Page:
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Notice

Self-Regulatory Organizations; New York Stock Exchange LLC; Order Granting Approval of Proposed Rule Change, as Modified by Amendment No. 1, To Adopt an Additional Initial Listing Standard for Operating Companies

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Start Preamble November 12, 2008.

I. Introduction

On October 1, 2008, the New York Stock Exchange LLC (“NYSE” or “Exchange”), filed with the Securities and Exchange Commission (“Commission”), pursuant to Section 19(b)(1) of the Securities Exchange Act of 1934 (“Act”) [1] and Rule 19b-4 thereunder,[2] a proposed rule change amending Section 102.01C of the Exchange's Listed Company Manual (“Manual”) to adopt an additional initial listing standard under which companies may qualify to list on the Exchange. On October 10, 2008, the proposed rule change was published for comment in the Federal Register.[3] On November 10, 2008, NYSE filed Amendment No. 1 to the proposed rule change.[4] The Commission received no comments on the proposed rule change. This order approves the proposed rule change, as modified by Amendment No. 1.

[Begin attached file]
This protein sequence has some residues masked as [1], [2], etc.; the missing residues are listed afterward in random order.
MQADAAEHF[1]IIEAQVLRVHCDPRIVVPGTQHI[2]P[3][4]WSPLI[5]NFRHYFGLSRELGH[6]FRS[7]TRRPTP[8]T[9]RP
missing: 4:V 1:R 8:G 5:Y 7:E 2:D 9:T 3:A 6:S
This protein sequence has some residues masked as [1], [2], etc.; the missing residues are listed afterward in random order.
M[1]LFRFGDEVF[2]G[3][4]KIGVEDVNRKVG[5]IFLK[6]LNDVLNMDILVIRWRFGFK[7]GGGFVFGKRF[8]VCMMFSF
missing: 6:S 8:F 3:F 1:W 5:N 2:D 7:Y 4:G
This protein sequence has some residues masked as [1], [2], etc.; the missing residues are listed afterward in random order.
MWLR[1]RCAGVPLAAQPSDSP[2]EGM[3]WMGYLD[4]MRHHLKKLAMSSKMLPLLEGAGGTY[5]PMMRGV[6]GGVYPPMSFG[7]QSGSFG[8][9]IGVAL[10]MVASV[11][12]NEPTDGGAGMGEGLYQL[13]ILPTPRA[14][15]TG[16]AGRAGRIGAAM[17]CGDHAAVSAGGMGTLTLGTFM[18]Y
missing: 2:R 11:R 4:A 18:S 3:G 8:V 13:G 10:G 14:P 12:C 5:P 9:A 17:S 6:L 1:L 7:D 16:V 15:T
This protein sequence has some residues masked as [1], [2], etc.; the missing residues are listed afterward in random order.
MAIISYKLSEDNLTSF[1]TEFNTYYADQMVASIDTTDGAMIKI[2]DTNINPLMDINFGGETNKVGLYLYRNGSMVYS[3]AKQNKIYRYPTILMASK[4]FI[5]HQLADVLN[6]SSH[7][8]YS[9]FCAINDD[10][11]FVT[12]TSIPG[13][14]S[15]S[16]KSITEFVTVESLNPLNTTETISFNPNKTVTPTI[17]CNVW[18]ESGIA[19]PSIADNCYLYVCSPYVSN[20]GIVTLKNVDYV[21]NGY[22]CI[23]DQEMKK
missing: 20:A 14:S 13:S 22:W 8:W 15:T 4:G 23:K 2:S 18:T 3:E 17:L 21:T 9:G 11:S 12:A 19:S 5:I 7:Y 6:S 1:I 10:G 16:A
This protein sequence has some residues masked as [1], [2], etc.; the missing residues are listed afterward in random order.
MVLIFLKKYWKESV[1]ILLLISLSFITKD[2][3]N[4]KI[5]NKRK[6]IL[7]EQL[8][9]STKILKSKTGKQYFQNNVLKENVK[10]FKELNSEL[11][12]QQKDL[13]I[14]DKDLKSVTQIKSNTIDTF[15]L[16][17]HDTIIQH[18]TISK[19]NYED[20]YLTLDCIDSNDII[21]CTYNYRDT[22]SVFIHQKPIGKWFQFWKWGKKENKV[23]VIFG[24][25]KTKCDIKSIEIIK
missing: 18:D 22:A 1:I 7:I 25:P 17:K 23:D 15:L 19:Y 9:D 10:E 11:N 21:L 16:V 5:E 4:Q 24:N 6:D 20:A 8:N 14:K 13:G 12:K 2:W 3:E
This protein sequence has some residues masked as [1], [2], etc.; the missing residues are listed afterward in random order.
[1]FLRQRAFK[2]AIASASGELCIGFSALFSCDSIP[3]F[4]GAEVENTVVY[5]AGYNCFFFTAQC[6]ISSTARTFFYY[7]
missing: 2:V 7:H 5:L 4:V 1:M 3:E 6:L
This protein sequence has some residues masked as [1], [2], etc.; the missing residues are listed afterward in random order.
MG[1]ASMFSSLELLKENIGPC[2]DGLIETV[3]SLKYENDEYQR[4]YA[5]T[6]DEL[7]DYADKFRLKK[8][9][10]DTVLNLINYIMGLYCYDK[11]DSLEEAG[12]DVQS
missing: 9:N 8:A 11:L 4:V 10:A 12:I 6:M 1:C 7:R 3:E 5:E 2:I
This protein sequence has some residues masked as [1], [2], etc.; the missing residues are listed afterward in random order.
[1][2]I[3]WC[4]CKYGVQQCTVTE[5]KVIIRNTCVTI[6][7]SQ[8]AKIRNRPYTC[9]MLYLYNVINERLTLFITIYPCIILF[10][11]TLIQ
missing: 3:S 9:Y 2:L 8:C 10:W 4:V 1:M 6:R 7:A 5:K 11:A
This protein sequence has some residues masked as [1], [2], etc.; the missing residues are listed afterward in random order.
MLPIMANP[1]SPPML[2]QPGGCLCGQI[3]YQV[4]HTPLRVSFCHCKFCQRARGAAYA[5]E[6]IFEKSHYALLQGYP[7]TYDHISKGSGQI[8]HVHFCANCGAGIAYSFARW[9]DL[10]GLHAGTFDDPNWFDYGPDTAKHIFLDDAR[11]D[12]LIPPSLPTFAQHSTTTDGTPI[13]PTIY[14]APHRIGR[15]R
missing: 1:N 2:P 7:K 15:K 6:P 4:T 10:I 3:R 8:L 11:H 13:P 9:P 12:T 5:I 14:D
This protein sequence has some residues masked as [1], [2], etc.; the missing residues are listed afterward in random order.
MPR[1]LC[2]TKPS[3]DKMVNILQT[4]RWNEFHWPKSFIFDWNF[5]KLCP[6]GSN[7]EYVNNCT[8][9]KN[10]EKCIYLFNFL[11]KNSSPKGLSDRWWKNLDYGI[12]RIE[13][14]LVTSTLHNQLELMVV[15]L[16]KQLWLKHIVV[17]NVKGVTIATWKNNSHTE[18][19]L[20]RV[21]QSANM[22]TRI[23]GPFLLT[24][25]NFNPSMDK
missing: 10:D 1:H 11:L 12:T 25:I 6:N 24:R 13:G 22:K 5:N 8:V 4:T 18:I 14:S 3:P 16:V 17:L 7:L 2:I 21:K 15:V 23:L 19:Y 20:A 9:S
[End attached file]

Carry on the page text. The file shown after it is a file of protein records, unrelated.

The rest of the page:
II. Description of the Proposal

The Exchange has proposed to amend Section 102.01C of the Manual to adopt an additional initial listing standard under which companies may qualify to list on the Exchange. The Exchange has also proposed to apply the continued listing standard applicable under Section 802.01B to companies listed under the Earnings Test to companies listed under the proposed new initial listing standard.